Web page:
Election-mania has driven more than 60% of Facebook users to engage civically or politically on the social network. Yet, most political posts won’t be seen by undecided voters in battleground states, instead being wasted on the ears of unregistered citizens, committed partisans, or those residing in guaranteed blue and red states. Team Romney has therefore devised a clever app that finds which friends are most likely to be influential on Election Day, given their geography and history of Facebook political activity. “All one needs to do is look at their own newsfeed to know that people want to talk about this election on Facebook; the question is, how can we make sure that activity is purposeful and effective at making a difference for the campaign,” says Matt Lira, a well-known open government advocate in Virginia Congressman Eric Cantor’s office, who now works on Romney’s digital team.
The app, first launched with TechCrunch, draws on Facebook’s “open graph” feature that permits software to personalize services based on a user’s information and activity history. “Commit to Mitt” unearths which friends live in influential states or have a (public) history of interacting with Romney’s facebook page and recommends messaging them. If users don’t have closeted supporters, or are likely to be more influential with a broadcast message, the app recommends posting a message to their wall.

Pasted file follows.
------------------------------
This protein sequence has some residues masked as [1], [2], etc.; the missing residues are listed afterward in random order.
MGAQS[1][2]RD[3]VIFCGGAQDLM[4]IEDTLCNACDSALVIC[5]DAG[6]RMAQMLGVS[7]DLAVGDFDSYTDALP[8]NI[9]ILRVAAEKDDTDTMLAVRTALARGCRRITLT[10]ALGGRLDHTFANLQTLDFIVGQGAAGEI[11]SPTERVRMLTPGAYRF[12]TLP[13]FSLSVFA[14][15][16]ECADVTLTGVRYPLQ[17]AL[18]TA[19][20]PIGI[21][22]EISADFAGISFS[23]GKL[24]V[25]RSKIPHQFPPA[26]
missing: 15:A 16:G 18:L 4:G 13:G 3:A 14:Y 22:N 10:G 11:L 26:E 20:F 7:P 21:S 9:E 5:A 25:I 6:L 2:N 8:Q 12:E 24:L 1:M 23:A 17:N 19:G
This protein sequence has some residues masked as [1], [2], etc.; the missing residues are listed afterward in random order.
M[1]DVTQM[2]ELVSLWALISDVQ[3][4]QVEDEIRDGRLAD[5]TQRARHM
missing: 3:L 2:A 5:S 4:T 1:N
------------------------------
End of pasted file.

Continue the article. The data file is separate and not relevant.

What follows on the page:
The app is a welcome addition to the nearly 1/5th of social media users who admit to blocking friends who use the Internet as their personal political soapbox. Indeed, one Facebook app, Nopple (“no politics please”) automatically blocks political posts for those users who still want to be friends after the election.
Lira tells TechCrunch the first-of-its kind app was inspired by both a personal meeting with Mark Zuckerberg, during a well-publicized visit by House Republicans, and recent scientific evidence that Facebook political messages boost voter turnout. The study found that a mass get-out-the-vote campaign drove 2.2% more voters to polls in 2010. Most importantly, 80% of the effect was indirect, caused by friends sharing the message.
The study confirms other experimental evidence which finds that personal Facebook messaging can be more influential than broadcast-style wall posts. Personal messages “are better for building a loyal customer base and make a product stickier,” said New York University Professor, Sinan Aral.
If a pro-Romney message gets posted in a forest of California voters, and no battleground citizens see it, does it make a difference? Probably not. Now you can target Facebook pals who are not only influential but still want to be friends after hearing you talk about politics. Check out the app here.